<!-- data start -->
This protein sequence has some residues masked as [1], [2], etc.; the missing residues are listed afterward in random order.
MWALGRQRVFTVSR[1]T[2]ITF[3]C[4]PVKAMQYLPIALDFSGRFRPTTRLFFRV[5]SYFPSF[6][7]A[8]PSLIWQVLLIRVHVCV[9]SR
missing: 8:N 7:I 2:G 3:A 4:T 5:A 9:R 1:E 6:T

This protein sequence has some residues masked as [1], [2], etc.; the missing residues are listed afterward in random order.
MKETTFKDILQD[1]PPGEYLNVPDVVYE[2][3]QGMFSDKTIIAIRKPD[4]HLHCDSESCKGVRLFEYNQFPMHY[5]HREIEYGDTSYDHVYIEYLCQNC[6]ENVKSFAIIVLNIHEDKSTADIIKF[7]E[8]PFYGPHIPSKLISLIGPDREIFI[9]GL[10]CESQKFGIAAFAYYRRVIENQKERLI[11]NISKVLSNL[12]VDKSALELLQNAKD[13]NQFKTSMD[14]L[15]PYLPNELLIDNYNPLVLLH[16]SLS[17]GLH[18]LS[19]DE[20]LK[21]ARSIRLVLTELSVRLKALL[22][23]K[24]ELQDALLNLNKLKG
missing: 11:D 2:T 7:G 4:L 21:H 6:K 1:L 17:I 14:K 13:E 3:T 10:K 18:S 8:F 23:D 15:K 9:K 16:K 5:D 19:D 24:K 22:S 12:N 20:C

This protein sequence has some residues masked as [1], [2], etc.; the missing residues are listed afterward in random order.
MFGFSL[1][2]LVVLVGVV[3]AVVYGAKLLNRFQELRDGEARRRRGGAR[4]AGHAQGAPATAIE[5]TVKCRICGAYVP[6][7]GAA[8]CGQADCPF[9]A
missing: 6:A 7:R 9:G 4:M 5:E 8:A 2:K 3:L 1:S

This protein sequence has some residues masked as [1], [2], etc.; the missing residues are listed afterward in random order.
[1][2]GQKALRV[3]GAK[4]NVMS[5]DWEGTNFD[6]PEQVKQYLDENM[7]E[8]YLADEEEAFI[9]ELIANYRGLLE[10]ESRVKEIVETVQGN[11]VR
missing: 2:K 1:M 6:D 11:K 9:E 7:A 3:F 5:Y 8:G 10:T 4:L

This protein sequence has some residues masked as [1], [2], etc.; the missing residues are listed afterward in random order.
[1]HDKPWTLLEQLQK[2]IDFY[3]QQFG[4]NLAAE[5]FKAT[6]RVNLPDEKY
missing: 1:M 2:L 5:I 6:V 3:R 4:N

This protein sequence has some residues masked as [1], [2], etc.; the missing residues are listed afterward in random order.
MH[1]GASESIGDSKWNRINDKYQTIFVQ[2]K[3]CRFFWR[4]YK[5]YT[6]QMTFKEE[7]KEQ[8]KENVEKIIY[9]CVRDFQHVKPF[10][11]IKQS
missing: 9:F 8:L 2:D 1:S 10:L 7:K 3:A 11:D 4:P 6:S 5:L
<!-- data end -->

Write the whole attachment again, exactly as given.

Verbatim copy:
This protein sequence has some residues masked as [1], [2], etc.; the missing residues are listed afterward in random order.
MWALGRQRVFTVSR[1]T[2]ITF[3]C[4]PVKAMQYLPIALDFSGRFRPTTRLFFRV[5]SYFPSF[6][7]A[8]PSLIWQVLLIRVHVCV[9]SR
missing: 8:N 7:I 2:G 3:A 4:T 5:A 9:R 1:E 6:T

This protein sequence has some residues masked as [1], [2], etc.; the missing residues are listed afterward in random order.
MKETTFKDILQD[1]PPGEYLNVPDVVYE[2][3]QGMFSDKTIIAIRKPD[4]HLHCDSESCKGVRLFEYNQFPMHY[5]HREIEYGDTSYDHVYIEYLCQNC[6]ENVKSFAIIVLNIHEDKSTADIIKF[7]E[8]PFYGPHIPSKLISLIGPDREIFI[9]GL[10]CESQKFGIAAFAYYRRVIENQKERLI[11]NISKVLSNL[12]VDKSALELLQNAKD[13]NQFKTSMD[14]L[15]PYLPNELLIDNYNPLVLLH[16]SLS[17]GLH[18]LS[19]DE[20]LK[21]ARSIRLVLTELSVRLKALL[22][23]K[24]ELQDALLNLNKLKG
missing: 11:D 2:T 7:G 4:L 21:H 6:K 1:L 17:I 14:K 13:E 3:T 10:K 18:S 8:F 23:D 15:K 9:K 16:K 5:D 19:D 24:K 22:S 12:N 20:C

This protein sequence has some residues masked as [1], [2], etc.; the missing residues are listed afterward in random order.
MFGFSL[1][2]LVVLVGVV[3]AVVYGAKLLNRFQELRDGEARRRRGGAR[4]AGHAQGAPATAIE[5]TVKCRICGAYVP[6][7]GAA[8]CGQADCPF[9]A
missing: 6:A 7:R 9:G 4:M 5:E 8:A 2:K 3:L 1:S

This protein sequence has some residues masked as [1], [2], etc.; the missing residues are listed afterward in random order.
[1][2]GQKALRV[3]GAK[4]NVMS[5]DWEGTNFD[6]PEQVKQYLDENM[7]E[8]YLADEEEAFI[9]ELIANYRGLLE[10]ESRVKEIVETVQGN[11]VR
missing: 2:K 1:M 6:D 11:K 9:E 7:A 3:F 5:Y 8:G 10:T 4:L

This protein sequence has some residues masked as [1], [2], etc.; the missing residues are listed afterward in random order.
[1]HDKPWTLLEQLQK[2]IDFY[3]QQFG[4]NLAAE[5]FKAT[6]RVNLPDEKY
missing: 1:M 2:L 5:I 6:V 3:R 4:N

This protein sequence has some residues masked as [1], [2], etc.; the missing residues are listed afterward in random order.
MH[1]GASESIGDSKWNRINDKYQTIFVQ[2]K[3]CRFFWR[4]YK[5]YT[6]QMTFKEE[7]KEQ[8]KENVEKIIY[9]CVRDFQHVKPF[10][11]IKQS
missing: 9:F 8:L 2:D 1:S 10:L 7:K 3:A 11:D 4:P 6:S 5:L